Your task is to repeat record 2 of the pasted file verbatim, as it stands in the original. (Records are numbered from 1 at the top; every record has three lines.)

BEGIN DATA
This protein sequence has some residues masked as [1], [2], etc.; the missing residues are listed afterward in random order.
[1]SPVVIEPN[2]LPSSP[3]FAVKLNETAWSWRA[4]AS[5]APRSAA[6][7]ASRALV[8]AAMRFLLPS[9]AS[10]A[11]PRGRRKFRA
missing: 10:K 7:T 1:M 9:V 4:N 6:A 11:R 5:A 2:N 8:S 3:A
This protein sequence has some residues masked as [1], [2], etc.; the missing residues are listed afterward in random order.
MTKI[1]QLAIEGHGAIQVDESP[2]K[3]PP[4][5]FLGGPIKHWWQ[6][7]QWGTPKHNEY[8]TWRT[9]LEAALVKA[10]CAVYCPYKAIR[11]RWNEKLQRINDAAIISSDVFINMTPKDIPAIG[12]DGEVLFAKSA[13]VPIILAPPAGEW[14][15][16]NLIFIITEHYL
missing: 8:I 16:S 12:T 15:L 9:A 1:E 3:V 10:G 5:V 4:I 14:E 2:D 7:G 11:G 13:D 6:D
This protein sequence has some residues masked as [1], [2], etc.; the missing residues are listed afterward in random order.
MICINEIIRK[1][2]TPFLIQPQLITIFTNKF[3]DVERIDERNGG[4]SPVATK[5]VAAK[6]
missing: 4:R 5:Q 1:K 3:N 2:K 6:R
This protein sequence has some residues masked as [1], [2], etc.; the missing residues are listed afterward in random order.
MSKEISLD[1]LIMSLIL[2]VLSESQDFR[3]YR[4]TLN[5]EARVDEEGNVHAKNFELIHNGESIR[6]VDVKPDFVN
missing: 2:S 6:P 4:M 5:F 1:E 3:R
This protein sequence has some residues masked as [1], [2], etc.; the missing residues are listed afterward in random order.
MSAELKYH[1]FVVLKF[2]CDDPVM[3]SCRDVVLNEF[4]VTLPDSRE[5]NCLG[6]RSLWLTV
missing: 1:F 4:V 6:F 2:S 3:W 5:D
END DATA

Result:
This protein sequence has some residues masked as [1], [2], etc.; the missing residues are listed afterward in random order.
MTKI[1]QLAIEGHGAIQVDESP[2]K[3]PP[4][5]FLGGPIKHWWQ[6][7]QWGTPKHNEY[8]TWRT[9]LEAALVKA[10]CAVYCPYKAIR[11]RWNEKLQRINDAAIISSDVFINMTPKDIPAIG[12]DGEVLFAKSA[13]VPIILAPPAGEW[14][15][16]NLIFIITEHYL
missing: 8:I 16:S 12:T 15:L 9:A 1:E 3:V 10:G 5:V 4:I 14:E 2:D 7:G 11:G 13:D 6:D